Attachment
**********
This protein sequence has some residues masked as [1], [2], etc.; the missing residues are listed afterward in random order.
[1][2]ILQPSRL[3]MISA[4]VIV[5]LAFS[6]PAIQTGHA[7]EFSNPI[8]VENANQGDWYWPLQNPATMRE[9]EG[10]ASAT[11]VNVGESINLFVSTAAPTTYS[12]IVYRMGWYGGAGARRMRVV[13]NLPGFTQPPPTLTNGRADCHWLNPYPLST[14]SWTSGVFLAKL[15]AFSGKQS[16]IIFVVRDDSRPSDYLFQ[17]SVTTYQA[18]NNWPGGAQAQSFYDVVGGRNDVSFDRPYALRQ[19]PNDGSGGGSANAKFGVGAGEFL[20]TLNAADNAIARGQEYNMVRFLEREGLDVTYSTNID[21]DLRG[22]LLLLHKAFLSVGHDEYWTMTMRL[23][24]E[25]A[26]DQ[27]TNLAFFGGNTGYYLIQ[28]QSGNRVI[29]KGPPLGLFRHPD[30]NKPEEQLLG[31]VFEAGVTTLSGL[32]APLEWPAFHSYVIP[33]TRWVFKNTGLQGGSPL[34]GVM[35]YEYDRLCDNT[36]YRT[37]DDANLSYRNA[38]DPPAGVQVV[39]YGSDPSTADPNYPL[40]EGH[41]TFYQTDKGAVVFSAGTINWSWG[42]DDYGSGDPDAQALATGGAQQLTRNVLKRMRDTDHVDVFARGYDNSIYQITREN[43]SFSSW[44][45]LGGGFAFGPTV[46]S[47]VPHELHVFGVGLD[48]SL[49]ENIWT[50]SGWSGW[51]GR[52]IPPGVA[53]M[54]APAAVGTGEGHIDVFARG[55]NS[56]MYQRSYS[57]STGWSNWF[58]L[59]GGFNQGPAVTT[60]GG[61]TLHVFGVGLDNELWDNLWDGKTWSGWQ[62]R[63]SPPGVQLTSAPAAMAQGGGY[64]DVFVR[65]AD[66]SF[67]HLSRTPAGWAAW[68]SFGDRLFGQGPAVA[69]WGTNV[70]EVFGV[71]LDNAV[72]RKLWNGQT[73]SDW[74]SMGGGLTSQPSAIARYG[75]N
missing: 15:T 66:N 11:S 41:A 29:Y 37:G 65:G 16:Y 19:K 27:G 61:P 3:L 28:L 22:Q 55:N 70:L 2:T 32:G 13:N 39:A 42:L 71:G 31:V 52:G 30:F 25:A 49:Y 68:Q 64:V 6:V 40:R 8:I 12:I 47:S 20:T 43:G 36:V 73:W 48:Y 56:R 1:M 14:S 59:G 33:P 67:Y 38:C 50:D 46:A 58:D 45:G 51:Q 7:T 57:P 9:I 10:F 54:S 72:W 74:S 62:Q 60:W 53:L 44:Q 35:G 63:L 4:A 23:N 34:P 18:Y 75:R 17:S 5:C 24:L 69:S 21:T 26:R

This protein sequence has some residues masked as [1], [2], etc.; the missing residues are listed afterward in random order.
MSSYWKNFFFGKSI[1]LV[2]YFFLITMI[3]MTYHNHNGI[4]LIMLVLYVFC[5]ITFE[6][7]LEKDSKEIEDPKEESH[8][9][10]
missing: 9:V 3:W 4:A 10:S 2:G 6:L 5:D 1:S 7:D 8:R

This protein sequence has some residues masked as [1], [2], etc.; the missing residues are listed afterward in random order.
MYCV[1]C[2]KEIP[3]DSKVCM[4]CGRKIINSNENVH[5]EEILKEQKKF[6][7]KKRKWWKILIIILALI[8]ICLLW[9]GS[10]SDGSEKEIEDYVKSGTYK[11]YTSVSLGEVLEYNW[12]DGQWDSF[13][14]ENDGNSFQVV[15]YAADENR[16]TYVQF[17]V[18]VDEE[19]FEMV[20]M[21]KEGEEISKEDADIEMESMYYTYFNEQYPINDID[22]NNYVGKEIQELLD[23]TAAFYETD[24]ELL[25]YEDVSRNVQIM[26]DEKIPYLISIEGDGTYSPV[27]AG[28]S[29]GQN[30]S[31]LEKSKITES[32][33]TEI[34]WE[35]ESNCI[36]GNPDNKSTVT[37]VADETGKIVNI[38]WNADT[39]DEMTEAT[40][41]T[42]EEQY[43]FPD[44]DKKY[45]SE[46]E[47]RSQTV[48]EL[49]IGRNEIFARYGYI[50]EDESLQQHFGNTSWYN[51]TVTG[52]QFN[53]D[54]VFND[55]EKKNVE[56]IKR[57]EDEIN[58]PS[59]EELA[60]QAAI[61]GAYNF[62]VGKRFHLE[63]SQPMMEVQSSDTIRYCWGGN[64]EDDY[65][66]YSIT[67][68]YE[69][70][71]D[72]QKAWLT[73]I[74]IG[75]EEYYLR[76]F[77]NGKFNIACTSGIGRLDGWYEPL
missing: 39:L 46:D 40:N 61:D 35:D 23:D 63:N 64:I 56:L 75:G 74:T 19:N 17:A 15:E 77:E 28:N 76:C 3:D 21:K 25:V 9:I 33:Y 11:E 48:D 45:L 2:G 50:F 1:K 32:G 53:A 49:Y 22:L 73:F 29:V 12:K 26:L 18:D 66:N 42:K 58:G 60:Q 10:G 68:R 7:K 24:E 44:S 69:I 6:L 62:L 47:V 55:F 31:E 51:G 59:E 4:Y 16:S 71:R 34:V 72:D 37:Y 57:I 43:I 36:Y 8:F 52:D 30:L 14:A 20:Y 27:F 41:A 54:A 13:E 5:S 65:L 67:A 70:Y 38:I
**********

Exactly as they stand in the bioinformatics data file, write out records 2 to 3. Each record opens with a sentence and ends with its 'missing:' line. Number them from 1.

This protein sequence has some residues masked as [1], [2], etc.; the missing residues are listed afterward in random order.
MSSYWKNFFFGKSI[1]LV[2]YFFLITMI[3]MTYHNHNGI[4]LIMLVLYVFC[5]ITFE[6][7]LEKDSKEIEDPKEESH[8][9][10]
missing: 9:V 3:W 4:A 10:S 2:G 6:L 5:D 1:S 7:D 8:R

This protein sequence has some residues masked as [1], [2], etc.; the missing residues are listed afterward in random order.
MYCV[1]C[2]KEIP[3]DSKVCM[4]CGRKIINSNENVH[5]EEILKEQKKF[6][7]KKRKWWKILIIILALI[8]ICLLW[9]GS[10]SDGSEKEIEDYVKSGTYK[11]YTSVSLGEVLEYNW[12]DGQWDSF[13][14]ENDGNSFQVV[15]YAADENR[16]TYVQF[17]V[18]VDEE[19]FEMV[20]M[21]KEGEEISKEDADIEMESMYYTYFNEQYPINDID[22]NNYVGKEIQELLD[23]TAAFYETD[24]ELL[25]YEDVSRNVQIM[26]DEKIPYLISIEGDGTYSPV[27]AG[28]S[29]GQN[30]S[31]LEKSKITES[32][33]TEI[34]WE[35]ESNCI[36]GNPDNKSTVT[37]VADETGKIVNI[38]WNADT[39]DEMTEAT[40][41]T[42]EEQY[43]FPD[44]DKKY[45]SE[46]E[47]RSQTV[48]EL[49]IGRNEIFARYGYI[50]EDESLQQHFGNTSWYN[51]TVTG[52]QFN[53]D[54]VFND[55]EKKNVE[56]IKR[57]EDEIN[58]PS[59]EELA[60]QAAI[61]GAYNF[62]VGKRFHLE[63]SQPMMEVQSSDTIRYCWGGN[64]EDDY[65][66]YSIT[67][68]YE[69][70][71]D[72]QKAWLT[73]I[74]IG[75]EEYYLR[76]F[77]NGKFNIACTSGIGRLDGWYEPL
missing: 39:L 46:D 40:N 61:D 35:D 23:D 63:N 64:I 56:L 75:G 74:T 19:N 17:A 15:E 77:E 28:N 76:C 3:D 21:K 25:V 9:I 33:Y 11:E 48:D 45:L 2:G 50:F 1:K 32:G 53:A 49:Y 22:L 73:F 29:V 12:K 26:L 18:D 66:N 42:K 58:G 60:Q 10:G 68:R 7:K 24:E 44:S 69:I 6:L 62:L 47:V 55:F 31:E 51:G 59:E 4:Y 16:S 71:R 34:V 72:D 37:Y 57:I 43:I 36:Y 8:F 52:D 30:L 14:A 20:Y 27:F 41:A 54:A 13:E 5:S 65:L 67:A 70:Y 38:I